The Taxation Laws Amendment Bill, 2013 issued on 24 October 2013 (following the draft Bill issued 4 July 2013) proposes transfer pricing relief for loans with equity like features which have been extended by a South African company to its non-resident subsidiary, provided certain requirements are met.

Generally the transfer pricing provisions apply to any loan granted by a South African tax resident to a foreign connected party regardless of the substantive character of the loan. However, South African companies often capitalise their offshore operations with loans which resemble equity like characteristics in that the loan bears very little or no yield and are deeply subordinated with long-term or indefinite maturity dates.

The Bill proposes that transfer pricing relief should be extended to outbound loans which clearly resemble equity. It is intended that a debt owed by a foreign company to a South African company will not be subject to South African transfer pricing provisions provided that the following requirements are met:

  • The creditor must be a South African tax resident company;
  • That creditor or any company that forms part of the same group of companies as that creditor must hold at least 10% of the equity shares and voting rights directly or indirectly in the foreign company (i.e. the debtor);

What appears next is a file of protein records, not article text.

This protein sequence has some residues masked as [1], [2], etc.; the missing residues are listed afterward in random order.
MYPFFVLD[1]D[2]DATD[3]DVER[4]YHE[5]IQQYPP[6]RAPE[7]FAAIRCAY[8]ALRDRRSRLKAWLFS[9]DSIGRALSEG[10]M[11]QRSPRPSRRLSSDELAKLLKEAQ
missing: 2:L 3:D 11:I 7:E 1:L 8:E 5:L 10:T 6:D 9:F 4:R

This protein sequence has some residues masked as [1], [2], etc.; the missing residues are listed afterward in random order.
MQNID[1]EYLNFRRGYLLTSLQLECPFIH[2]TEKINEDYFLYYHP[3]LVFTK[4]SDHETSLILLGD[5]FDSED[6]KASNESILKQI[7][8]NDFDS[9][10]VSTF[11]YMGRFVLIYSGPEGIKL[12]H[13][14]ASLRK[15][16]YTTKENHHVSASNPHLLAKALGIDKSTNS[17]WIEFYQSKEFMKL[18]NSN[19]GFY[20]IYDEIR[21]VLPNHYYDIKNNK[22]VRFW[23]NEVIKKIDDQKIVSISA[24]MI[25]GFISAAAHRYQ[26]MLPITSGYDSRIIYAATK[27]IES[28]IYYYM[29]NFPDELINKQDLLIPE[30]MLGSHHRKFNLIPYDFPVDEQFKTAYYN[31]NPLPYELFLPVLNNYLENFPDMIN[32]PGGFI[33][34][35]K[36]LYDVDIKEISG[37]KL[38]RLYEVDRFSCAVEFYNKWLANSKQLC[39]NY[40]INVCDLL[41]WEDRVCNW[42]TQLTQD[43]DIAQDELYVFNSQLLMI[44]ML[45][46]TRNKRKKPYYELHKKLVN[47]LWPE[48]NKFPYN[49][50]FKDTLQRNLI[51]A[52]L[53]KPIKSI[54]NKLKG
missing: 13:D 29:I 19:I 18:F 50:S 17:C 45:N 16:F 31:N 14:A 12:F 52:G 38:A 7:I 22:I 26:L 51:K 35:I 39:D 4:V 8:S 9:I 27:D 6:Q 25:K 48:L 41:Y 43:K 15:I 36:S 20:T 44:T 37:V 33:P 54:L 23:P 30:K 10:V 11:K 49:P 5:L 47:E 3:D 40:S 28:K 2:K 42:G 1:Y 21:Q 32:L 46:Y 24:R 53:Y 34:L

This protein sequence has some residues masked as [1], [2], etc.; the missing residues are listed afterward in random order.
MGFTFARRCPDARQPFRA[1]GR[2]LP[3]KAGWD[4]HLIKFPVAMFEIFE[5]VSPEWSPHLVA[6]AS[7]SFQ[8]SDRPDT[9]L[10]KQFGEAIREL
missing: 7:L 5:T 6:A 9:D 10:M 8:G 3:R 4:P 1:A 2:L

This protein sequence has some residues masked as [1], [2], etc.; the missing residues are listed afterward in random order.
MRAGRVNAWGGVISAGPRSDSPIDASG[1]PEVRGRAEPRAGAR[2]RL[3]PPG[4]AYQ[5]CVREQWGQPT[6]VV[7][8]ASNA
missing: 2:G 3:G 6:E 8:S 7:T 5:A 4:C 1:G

• The loan must be perpetual or be non-redeemable within a period of 30 years from the date the loan is incurred; and
  • The full redemption of the loan is legally conditional upon the solvency of the foreign company.

A loan that meets the above criteria is in substance exposed to the same economic risk as equity and thus poses little or no risk to the South African tax base if interest is under-charged and therefore will not be subject to the South African transfer pricing provisions.

The proposed amendment will apply in respect of years of assessment commencing on or after
1 April 2014. 

Should you require assistance to ensure that new or existing loans have been adequately structured to comply with the proposed requirements and qualify for this relief, please contact on of our tax professionals.

The content of this article is intended to provide a general guide to the subject matter. Specialist advice should be sought about your specific circumstances.